Developer: United Front Games
Released: 21st May 2010
The ethos behind the 'Play, Create, Share' brand is excellent. Allowing users to easily design, edit and publish such content burgeons originality, creativity and provides a platform for brilliance. Following on from Media Molecule's platformer LittleBigPlanet, ModNation Racers puts the comparisons to Mario Kart behind it and delivers a unique and fresh approach towards the kart racer of old.
Dropped into ModNation's central hub world, 'Modspot', you'll begin to appreciate the beautiful, colourful and expertly presented output of the game. It's cute and charming, reflected further in its character design- of which can be crafted to your specific likening, with a stack-load of options to choose from, whilst being slightly over the top. Succinctly tailored for a younger and more casual-orientated audience than the likes of LittleBigPlanet, ModNation is at times alarmingly annoying for someone like myself to care for. Its news anchors Gary Reasons and Biff Treadwell doing little to alter my perception of the title, instead doing their best to be the most irritating characters ever devised, infusing the career “story mode” with cheap slapstick routines and a whole bout of childish humour. It's not the game's best hand, but then, it's not supposed to be. Perhaps someone ought to have passed the message to the race design department about the game's accessibility, because whatever it fails to match in my expectation of presentation, it more than makes up for in its deceptively tricky career mode, which manages to escape the shackles of its cutesy exterior into a much more daunting and unforgiving experience. I hope you're ready to restart time and time again for a position in the top three, because this will test your skills to the limits.
The career mode, or 'MRC'- the “ModNation Racing Championship”, is split into five distinct 'series' of races, each of which ending in a 'series' race where you will need to finish 1st to progress to the next tier. The rest of the time, races can be completed if you finish anywhere in the top 3- although the three tiers of racing finishes (“Advance”, “Payoff” and “Bonus”) add further re playability in that they each require you to match specific goals to unlock extra items, whether it be extra clothes for your character or new bodywork for your kart. Such goals add another layer and complexity to what could have been a simple racing championship platform, perhaps requiring you to focus your attacks on a specific opponent or drifting a certain length of time- the variety is nice to see and deeply rewarding for the collectors amongst you.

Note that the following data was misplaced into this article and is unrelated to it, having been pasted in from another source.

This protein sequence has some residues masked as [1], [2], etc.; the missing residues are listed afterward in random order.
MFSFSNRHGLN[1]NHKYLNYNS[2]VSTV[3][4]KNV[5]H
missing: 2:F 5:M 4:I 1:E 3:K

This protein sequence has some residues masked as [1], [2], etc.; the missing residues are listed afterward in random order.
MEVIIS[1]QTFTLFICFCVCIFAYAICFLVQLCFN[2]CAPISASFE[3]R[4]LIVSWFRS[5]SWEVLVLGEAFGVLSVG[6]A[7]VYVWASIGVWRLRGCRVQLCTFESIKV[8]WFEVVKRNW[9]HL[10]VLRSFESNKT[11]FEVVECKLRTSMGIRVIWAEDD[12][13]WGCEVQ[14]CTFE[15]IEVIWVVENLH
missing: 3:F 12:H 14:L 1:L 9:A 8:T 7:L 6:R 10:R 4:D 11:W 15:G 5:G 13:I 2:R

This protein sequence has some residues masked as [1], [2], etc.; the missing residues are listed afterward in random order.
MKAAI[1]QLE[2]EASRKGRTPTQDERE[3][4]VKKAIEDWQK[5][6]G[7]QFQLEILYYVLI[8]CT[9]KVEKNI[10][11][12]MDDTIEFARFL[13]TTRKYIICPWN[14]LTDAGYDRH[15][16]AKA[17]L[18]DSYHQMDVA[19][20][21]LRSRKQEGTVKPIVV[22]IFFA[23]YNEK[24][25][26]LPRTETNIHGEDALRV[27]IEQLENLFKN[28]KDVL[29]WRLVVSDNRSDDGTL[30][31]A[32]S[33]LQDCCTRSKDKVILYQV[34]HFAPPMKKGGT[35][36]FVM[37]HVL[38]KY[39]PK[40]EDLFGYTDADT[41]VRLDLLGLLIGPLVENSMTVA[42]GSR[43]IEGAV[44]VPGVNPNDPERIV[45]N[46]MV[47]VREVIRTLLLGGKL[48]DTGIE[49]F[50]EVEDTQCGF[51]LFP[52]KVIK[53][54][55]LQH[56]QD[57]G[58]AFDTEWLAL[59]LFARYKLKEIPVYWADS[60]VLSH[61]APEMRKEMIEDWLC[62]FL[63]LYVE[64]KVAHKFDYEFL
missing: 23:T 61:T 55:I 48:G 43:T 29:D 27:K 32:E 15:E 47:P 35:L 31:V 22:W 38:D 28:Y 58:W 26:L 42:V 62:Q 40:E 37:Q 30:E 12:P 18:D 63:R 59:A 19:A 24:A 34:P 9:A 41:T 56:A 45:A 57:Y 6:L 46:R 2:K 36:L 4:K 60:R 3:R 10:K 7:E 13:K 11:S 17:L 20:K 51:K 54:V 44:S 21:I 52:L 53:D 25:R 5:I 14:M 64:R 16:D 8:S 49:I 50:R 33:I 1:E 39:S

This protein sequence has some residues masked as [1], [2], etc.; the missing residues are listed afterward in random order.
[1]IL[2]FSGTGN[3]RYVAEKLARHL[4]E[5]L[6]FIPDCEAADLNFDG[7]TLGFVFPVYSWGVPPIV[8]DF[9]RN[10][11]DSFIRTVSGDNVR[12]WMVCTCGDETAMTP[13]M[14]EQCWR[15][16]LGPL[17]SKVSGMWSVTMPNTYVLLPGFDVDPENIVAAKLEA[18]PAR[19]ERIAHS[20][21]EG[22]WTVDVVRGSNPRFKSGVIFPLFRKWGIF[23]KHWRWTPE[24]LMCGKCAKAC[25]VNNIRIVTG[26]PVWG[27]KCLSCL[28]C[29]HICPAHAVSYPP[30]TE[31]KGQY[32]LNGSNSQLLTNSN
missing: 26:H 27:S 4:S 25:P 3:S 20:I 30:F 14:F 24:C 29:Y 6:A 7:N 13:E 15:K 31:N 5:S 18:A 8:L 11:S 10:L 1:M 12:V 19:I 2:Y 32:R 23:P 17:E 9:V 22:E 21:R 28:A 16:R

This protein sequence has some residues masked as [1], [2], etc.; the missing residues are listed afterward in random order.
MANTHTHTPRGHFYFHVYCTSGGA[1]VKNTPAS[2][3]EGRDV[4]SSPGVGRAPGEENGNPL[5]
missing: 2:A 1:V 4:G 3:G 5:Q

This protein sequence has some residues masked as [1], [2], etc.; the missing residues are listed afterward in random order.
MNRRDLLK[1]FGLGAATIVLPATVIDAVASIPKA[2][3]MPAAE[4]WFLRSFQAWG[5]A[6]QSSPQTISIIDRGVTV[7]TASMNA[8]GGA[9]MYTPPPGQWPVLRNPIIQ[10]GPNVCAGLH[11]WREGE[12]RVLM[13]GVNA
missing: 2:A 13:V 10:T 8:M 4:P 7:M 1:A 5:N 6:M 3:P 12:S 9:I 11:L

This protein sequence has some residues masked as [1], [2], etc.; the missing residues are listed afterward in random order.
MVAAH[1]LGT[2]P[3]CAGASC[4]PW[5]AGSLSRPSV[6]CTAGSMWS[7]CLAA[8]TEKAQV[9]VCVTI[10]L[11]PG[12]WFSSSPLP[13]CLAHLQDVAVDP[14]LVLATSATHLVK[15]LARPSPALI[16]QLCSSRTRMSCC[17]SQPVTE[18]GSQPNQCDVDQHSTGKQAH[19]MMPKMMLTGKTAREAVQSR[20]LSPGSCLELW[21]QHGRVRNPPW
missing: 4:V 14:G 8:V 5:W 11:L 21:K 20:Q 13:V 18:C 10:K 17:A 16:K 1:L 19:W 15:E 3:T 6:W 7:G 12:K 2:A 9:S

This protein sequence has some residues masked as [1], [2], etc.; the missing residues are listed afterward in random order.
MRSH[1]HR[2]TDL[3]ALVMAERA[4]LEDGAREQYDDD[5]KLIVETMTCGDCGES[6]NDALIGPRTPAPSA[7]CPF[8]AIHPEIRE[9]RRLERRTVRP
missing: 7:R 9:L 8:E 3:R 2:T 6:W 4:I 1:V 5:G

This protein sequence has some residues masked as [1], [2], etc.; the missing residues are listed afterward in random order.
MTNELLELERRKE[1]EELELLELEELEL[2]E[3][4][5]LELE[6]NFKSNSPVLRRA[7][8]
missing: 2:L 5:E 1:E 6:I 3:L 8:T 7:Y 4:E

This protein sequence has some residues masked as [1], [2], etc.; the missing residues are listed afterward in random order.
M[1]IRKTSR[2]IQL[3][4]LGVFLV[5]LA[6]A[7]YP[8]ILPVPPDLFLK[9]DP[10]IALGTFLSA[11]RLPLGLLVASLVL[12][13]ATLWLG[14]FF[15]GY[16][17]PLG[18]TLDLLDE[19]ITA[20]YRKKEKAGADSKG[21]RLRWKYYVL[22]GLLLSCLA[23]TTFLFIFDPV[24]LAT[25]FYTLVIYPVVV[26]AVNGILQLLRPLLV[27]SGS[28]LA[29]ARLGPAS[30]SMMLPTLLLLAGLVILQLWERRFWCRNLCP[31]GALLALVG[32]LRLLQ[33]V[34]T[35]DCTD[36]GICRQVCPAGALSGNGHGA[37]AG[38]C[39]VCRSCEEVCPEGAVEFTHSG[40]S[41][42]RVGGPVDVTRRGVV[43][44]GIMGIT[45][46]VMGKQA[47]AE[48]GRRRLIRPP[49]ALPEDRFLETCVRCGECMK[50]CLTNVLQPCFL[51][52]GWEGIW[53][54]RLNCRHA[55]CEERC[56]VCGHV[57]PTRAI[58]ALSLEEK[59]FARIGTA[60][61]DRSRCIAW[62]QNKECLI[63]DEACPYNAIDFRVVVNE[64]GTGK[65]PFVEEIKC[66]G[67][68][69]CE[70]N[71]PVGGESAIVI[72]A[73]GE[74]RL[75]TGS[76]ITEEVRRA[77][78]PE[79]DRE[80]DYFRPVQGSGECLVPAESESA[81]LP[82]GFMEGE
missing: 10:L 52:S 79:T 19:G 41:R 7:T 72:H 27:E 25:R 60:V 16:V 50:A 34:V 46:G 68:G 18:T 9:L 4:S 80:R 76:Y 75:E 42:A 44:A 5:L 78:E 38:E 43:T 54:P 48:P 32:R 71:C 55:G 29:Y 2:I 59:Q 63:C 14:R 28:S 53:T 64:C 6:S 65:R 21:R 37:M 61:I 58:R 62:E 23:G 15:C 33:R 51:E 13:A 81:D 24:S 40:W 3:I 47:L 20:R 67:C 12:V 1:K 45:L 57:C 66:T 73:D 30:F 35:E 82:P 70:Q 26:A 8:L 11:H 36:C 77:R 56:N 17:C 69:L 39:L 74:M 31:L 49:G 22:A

Of course, presentation and structure can all be for nothing in a game such as this if the racing mechanics fail to match the expected quality. However, United Front Games can be applauded in outputting a simply excellent racing system- easy to pick up and play yet complex enough to appeal to the more discerning palette. The handling feels exceptionally tight and responsive, whilst the game's emphasis on the drift mechanic can be appreciated since it works so well. Activated by holding the 'X' button, drifts can be executed easily, with more boost awarded for longer drifts, where the loosening and tightening of the drift angle using the left stick, is much needed.
The weapon and power-up system is also well thought out and surprisingly deep. In addition to a shunt-like attack, enabled through a flick of the right stick, each weapon type (the expected rockets, electric bolts, speed bursts etc.) each have three distinct stages of attack. Stage one for the bolt attack, for example, is a simple straight electric bolt fired from the front of the kart. However, holding off from firing and choosing to wait until you next drive over a weapons drop will see a much more effective attack to be used (“Chain Bolts”) and so forth, until the third and final attack can be unleashed, the “Bolt Storm”. It's a neat little idea, giving apt opportunity for diverse tactical play- choosing to fire straight away can be effective in the short-term but will have a lessened impact whilst choosing to wait can reap huge benefits, although you'll have to be sure not to be hit by an opponent's attack in the same breath- you may see your item disappear or, instead, drop down an attack level.
Another pleasant design choice is the option to use the boost meter (that fills through drifts, successful attacks on enemies, tricks, and air-time) as both a method to earn a boost through a hold of 'L1' or instead, as a gauge for activating the shield (holding 'Circle'). There's none more satisfying a feeling in the game than when rolling to victory when a last-ditch rocket is fired your way, only for you to deflect with the last ounce of boost bar saved for just that eventuality- others who are more offensive and go for short-term speed increase will not have such a luxury afforded to them. Again, it adds a nice risk/reward strategy and succeeds where other games of the type, such as Mario Kart and Crash Team Racing, fail- often relying more on doses of luck than any keen strategic thinking, not that ModNation ever truly breaks this trend!